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Tue, Mar 22, '16 by Real Estate Investar
Glenn Stevens is a bit worried about foreign banks lending aggressively in Australia.
Of course, worrying is a big part of a central banker's job.
Sometimes in the world of business and investment, optimism is fashionable.
At other times - like now - the in thing is to see danger at every step, Mr Stevens said in a speech on Tuesday.
"It hasn't always been so - I recall lengthy periods when the mindset was always to see inflation pressures around every corner," he said.
"That people seem to find it easier to imagine the downside today is a mark of the length of the shadow cast by the financial crisis, seven years on."
But, unlike the general public, people like Glenn Stevens don't have the luxury of choosing when to worry.
The last thing anyone wants is for the Reserve Bank governor to be complacent.
"For financial regulators and policymakers, it is, of course, our duty to look out for possible problems," he said.
And he can certainly spot a few risks from his eyrie at the top end of Sydney's Martin Place.
One is the activities of foreign banks at the moment.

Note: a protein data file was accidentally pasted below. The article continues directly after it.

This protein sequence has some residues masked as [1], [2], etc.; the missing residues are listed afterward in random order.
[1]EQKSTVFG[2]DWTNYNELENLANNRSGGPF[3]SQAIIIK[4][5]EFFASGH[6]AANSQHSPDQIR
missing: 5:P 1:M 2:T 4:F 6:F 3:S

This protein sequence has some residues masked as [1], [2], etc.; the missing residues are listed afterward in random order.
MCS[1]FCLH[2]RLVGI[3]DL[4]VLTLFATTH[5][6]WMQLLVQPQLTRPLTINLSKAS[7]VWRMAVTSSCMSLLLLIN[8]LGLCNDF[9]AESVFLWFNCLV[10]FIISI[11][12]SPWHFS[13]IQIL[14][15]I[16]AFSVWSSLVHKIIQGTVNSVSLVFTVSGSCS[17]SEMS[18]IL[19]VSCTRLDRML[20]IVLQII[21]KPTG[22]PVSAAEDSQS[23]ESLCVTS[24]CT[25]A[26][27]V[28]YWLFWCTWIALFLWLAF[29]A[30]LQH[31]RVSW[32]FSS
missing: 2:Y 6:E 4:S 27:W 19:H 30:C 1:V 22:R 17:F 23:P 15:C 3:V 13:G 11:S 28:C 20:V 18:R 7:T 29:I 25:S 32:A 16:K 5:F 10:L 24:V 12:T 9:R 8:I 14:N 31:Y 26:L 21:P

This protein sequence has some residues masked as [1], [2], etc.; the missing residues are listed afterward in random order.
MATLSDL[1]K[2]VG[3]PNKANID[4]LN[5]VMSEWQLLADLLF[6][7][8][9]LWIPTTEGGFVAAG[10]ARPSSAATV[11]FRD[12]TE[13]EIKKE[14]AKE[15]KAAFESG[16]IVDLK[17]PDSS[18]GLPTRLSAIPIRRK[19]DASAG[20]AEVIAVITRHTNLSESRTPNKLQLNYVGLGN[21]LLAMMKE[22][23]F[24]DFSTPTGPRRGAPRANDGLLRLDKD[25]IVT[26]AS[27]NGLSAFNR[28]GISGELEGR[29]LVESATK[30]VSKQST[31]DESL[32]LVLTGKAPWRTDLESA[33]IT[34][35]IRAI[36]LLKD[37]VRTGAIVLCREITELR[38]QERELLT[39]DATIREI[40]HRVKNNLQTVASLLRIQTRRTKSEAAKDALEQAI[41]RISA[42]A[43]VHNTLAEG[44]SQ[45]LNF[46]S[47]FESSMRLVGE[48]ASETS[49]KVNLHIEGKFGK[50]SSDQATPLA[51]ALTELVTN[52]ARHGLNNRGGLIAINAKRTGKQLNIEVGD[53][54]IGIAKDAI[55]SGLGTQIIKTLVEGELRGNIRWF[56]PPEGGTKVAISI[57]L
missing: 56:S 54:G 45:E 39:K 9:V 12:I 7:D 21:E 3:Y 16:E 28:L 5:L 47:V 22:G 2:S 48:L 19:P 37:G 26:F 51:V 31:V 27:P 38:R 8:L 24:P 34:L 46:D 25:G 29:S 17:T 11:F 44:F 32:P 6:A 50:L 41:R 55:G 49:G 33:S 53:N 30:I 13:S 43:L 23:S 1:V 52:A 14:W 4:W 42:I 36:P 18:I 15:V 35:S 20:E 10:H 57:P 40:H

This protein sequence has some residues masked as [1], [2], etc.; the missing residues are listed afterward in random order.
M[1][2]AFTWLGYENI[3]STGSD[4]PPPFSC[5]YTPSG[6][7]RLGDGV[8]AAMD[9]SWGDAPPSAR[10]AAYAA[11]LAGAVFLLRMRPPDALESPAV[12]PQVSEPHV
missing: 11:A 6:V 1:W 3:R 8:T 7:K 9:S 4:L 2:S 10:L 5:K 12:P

They are expanding aggressively, Mr Stevens said in his address to the Australian Securities and Investments Commission (ASIC) annual forum.
He was repeating a warning in the RBA's February monetary policy statement, which identified Japanese and Chinese institutions as the key drivers of business credit growth.
The expansion might not be such a bad thing.
"If these are taking opportunities left on the table where local players (or earlier foreign players) were simply too conservative, all well and good," he said.
"But one is duty-bound to observe that there is a history of foreign players expanding aggressively in the upswing only to have to retreat quickly when more difficult times come."
That cycle played out in the 1980s and had a key role in the severity of the early 1990s recession.
And it's worth remembering, Mr Stevens said.
But it's not the only pressure point the economy faces.
Another is the housing market, where tighter lending standards imposed by both Australian Prudential Regulation Authority (APRA ) and ASIC have helped temper investor enthusiasm over the past year.
And they have been imposed just in time.
"These measures have occurred ahead, so far as one can tell, of the point in the cycle when measures of asset quality start to deteriorate," he said.
The moderation in housing prices has not been the direct objective of the policy changes, but has still been helpful, he said.
Not that Glenn Stevens is about to stop worrying.
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